Post written by Joseph C. Anderson, MD, from the Department of Medicine, Geisel School of Medicine at Dartmouth, Hanover, and the New Hampshire Colonoscopy Registry, Lebanon, New Hampshire, USA.
The goal of our study was to examine the risk of metachronous large serrated polyps (SPs) and advanced adenomas in patients with 5- to 9-mm proximal HPs.
Since data on metachronous risk for patients with index proximal 5- to 9-mm hyperplastic polyps (HPs) are limited, the clinical significance of these polyps is unclear. Conversely, published data suggest that sessile serrated polyps (SSPs), traditional serrated adenomas (TSAs), and large (> 1 cm) hyperplastic polyps (HPs) are high-risk lesions requiring close surveillance. We used data from the New Hampshire Colonoscopy Registry (NHCR) to examine the risk of metachronous large serrated polyps (SPs) and advanced adenomas in patients with 5- to 9-mm proximal HPs.
8560 NHCR participants were included (44.8% women, average age 59.0 years, SD 9.1). Similar to those with large HPs or any SSPs/TSAs at index exam (OR = 7.63; 95% CI: 4.78-12.20), individuals with proximal 5- to 9-mm HPs had an elevated risk for metachronous large SPs (OR = 4.77; 95% CI: 2.54-8.94) as compared to adults with low-risk conventional adenomas.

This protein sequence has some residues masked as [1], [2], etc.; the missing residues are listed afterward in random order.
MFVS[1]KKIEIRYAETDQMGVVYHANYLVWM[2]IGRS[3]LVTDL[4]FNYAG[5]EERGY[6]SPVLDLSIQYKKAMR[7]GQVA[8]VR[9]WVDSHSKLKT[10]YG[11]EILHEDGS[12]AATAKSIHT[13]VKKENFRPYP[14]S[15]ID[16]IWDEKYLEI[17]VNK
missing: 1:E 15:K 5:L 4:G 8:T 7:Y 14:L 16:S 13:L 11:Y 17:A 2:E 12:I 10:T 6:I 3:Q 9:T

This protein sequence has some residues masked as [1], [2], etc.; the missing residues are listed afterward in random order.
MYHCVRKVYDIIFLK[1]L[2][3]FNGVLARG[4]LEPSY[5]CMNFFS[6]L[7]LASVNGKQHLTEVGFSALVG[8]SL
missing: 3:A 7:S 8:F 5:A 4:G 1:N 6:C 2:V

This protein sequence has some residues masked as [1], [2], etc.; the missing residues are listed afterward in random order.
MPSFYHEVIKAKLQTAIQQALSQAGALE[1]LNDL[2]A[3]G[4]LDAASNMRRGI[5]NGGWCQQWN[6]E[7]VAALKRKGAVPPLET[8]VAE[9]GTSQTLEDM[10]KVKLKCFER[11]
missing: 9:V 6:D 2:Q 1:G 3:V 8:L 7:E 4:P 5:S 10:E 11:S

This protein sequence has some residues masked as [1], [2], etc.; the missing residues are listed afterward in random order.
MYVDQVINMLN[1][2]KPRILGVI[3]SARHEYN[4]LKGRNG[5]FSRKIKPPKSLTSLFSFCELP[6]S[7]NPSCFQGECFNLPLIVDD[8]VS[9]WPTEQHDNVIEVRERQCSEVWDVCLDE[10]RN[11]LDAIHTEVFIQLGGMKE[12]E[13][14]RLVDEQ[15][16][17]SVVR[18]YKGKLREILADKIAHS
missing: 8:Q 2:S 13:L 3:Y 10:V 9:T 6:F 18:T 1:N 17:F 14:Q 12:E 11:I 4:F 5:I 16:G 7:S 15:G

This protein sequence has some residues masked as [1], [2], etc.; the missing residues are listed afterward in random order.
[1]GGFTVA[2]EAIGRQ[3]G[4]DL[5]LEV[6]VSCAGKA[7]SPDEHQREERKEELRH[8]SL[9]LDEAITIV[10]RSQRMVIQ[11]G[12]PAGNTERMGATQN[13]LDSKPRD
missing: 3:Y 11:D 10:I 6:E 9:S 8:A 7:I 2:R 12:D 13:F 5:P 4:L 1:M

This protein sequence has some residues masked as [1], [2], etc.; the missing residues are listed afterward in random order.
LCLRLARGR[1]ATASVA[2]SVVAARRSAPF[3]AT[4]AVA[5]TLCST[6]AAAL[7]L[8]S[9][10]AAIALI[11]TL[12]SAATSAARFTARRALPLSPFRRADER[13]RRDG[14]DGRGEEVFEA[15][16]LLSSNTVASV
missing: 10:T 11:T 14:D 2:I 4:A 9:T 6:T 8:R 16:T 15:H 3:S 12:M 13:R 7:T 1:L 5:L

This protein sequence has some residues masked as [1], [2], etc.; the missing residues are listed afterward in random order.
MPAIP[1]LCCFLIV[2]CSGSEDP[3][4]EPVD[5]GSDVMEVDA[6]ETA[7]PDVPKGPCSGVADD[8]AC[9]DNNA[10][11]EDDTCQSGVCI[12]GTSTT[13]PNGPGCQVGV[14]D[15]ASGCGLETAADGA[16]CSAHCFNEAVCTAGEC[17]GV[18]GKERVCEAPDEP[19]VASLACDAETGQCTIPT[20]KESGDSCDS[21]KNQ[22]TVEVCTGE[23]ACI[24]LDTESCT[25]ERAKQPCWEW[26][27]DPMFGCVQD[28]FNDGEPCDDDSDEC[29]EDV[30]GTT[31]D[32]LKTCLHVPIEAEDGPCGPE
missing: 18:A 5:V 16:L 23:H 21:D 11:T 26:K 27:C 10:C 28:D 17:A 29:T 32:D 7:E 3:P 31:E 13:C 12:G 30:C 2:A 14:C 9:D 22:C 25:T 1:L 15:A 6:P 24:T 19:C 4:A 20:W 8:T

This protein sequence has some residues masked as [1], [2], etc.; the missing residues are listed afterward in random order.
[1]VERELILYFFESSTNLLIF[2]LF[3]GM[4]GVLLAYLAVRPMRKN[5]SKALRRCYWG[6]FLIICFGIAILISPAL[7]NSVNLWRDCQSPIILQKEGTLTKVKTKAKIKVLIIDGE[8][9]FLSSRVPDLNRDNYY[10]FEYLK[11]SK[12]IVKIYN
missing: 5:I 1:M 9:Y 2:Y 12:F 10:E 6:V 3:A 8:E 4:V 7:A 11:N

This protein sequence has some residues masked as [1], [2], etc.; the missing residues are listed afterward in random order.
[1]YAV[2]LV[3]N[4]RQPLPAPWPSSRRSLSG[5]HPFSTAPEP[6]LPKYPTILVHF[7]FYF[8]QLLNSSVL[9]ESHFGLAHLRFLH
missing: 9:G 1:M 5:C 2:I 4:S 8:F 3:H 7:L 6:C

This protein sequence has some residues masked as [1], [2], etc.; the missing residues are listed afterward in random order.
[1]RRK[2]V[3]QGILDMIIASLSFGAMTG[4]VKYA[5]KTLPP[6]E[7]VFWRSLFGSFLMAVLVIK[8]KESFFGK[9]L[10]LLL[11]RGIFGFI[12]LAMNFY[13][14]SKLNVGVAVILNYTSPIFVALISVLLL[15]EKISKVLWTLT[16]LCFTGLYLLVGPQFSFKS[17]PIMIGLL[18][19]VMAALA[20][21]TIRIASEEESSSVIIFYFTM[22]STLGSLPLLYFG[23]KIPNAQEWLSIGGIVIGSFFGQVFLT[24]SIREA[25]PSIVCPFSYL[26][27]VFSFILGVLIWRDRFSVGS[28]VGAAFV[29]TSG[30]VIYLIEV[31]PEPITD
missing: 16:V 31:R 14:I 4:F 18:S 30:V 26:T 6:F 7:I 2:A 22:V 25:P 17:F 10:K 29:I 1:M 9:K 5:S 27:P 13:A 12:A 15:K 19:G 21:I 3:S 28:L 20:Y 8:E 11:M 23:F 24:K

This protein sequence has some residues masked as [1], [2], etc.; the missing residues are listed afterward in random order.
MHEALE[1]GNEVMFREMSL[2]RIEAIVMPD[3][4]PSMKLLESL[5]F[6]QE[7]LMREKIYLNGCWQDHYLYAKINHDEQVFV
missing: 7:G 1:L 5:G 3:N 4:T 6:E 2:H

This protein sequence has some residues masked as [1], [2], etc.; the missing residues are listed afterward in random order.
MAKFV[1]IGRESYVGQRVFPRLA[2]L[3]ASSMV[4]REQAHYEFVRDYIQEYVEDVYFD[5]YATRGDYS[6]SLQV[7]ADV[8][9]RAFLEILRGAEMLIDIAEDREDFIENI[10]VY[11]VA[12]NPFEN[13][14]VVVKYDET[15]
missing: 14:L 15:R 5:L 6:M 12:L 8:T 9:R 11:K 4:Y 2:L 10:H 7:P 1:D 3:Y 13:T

In summary, we observed that 5- to 9-mm HPs proximal to the sigmoid on index exam were associated with an increased risk for future large SPs, while non-significant HPs were associated with a lower risk. These data provide strong evidence to support shorter surveillance intervals for individuals with 5- to 9-mm proximal HPs than for patients with only non-significant HPs. An expert panel has recommended 5-year follow-up for individuals with these lesions. Our outcome of metachronous large serrated polyps, although supported by other studies, should still be validated in other populations in order to clarify the appropriate follow-up for individuals with index serrated polyps.
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